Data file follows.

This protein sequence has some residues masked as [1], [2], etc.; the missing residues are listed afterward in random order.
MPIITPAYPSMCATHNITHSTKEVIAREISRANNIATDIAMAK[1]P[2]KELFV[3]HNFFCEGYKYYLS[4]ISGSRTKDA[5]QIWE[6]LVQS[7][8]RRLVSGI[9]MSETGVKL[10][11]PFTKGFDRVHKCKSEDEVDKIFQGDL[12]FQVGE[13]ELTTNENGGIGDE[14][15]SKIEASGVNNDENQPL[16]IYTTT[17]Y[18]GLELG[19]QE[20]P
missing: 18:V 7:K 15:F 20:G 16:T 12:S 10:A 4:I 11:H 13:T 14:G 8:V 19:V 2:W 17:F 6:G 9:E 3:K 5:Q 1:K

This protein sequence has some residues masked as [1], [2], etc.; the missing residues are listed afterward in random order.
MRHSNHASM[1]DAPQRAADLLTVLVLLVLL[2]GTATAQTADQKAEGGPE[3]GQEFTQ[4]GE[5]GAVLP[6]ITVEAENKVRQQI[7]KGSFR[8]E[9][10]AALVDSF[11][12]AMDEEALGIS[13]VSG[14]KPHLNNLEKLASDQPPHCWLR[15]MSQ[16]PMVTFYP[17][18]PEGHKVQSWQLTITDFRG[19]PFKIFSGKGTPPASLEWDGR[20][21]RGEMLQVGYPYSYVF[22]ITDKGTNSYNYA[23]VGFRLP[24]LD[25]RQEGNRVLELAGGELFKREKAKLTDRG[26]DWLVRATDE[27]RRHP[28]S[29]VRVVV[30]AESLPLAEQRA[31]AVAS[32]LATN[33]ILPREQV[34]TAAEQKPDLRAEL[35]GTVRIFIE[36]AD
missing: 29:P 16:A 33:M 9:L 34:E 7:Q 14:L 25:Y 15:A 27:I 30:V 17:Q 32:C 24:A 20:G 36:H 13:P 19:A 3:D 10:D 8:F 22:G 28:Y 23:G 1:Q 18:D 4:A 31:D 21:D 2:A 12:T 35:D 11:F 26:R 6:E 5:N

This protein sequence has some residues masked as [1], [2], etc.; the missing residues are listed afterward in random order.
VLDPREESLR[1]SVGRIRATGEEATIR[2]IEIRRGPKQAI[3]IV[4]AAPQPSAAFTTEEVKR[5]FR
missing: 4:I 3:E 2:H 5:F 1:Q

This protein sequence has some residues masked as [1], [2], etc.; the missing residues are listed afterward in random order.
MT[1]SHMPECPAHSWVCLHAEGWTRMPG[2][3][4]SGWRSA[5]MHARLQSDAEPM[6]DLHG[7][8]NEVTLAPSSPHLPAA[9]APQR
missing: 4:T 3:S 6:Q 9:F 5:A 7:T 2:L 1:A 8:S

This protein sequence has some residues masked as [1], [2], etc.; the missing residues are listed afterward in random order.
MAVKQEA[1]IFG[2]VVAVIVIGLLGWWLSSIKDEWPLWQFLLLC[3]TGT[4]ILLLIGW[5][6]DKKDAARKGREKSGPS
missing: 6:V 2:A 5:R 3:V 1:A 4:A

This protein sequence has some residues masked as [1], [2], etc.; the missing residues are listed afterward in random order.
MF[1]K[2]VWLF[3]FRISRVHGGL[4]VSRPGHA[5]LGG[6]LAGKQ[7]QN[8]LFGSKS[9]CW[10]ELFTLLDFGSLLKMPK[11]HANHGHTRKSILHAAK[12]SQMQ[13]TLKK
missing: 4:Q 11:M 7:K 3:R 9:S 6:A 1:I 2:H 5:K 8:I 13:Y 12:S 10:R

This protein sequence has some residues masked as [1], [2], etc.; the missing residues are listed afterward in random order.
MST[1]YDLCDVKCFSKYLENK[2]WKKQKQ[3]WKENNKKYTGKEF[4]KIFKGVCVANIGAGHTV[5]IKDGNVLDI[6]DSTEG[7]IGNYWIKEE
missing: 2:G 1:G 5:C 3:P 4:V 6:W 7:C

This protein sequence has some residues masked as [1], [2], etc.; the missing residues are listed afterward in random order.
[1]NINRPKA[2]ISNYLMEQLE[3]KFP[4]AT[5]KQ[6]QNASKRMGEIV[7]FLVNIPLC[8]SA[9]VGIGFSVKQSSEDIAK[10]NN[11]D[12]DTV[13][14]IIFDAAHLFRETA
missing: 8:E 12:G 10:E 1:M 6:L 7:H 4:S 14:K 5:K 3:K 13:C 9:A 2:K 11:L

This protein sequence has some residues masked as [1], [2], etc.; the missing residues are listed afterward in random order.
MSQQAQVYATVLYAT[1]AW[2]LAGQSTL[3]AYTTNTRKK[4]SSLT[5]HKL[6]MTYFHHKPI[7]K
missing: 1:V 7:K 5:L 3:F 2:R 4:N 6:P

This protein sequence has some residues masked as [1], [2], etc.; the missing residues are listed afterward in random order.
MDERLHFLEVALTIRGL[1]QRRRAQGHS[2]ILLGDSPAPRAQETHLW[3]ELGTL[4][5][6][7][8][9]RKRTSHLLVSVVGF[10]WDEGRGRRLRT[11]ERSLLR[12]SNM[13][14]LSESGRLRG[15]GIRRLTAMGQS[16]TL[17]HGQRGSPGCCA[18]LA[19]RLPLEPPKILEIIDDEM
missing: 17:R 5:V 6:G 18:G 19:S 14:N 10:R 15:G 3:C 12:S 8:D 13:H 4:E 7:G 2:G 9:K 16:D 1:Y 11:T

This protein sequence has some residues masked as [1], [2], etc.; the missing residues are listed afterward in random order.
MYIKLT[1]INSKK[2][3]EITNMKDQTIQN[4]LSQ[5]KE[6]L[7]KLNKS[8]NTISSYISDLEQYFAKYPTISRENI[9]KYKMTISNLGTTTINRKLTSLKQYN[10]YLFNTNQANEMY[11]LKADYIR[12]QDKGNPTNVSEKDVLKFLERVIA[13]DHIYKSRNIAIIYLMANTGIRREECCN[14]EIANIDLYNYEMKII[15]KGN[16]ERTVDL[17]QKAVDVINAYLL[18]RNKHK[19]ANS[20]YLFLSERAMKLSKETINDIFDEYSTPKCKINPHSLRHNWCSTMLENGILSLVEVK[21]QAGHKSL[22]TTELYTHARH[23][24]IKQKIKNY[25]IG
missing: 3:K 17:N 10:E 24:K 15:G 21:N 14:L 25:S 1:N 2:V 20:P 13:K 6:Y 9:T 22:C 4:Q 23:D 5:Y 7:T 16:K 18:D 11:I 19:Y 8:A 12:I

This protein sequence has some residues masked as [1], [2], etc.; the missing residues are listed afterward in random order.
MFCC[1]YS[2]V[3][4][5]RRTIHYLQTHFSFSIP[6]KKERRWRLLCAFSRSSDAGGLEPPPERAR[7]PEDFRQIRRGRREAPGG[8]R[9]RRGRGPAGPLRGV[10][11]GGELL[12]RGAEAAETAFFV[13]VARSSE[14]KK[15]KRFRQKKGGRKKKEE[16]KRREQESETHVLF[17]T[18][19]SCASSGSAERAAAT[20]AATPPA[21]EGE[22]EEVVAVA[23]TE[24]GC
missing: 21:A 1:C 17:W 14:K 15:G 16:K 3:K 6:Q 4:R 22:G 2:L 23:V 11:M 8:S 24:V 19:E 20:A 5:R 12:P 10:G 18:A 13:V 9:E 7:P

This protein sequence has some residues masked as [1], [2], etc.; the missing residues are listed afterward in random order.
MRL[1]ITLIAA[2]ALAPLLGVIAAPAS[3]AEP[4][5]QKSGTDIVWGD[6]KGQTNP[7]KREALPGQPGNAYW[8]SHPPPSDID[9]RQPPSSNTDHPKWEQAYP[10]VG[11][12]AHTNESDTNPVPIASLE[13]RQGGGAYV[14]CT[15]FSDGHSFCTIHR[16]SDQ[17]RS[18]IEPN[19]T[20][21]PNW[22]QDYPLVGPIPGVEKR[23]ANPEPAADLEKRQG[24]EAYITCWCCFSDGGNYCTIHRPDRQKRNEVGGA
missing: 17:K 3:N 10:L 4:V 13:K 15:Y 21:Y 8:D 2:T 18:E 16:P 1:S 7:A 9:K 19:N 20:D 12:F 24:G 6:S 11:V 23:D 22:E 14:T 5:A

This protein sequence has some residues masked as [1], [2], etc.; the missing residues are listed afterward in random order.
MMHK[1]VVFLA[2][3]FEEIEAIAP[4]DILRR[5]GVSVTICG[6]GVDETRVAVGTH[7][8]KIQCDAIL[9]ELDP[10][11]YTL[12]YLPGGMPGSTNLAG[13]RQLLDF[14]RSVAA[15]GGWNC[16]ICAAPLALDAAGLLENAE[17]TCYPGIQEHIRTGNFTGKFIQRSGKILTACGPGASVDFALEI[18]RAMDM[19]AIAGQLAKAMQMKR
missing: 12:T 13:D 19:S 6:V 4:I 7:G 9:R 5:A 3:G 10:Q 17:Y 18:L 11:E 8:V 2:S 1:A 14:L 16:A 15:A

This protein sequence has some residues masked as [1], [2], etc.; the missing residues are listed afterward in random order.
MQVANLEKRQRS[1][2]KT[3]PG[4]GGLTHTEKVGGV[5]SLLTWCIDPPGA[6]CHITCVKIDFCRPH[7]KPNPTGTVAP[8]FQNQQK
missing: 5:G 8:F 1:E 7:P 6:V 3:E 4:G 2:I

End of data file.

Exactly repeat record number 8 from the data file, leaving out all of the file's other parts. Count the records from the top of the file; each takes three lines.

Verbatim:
This protein sequence has some residues masked as [1], [2], etc.; the missing residues are listed afterward in random order.
[1]NINRPKA[2]ISNYLMEQLE[3]KFP[4]AT[5]KQ[6]QNASKRMGEIV[7]FLVNIPLC[8]SA[9]VGIGFSVKQSSEDIAK[10]NN[11]D[12]DTV[13][14]IIFDAAHLFRETA
missing: 8:E 12:G 10:E 1:M 6:L 7:H 4:S 14:K 5:K 3:K 13:C 9:A 2:K 11:L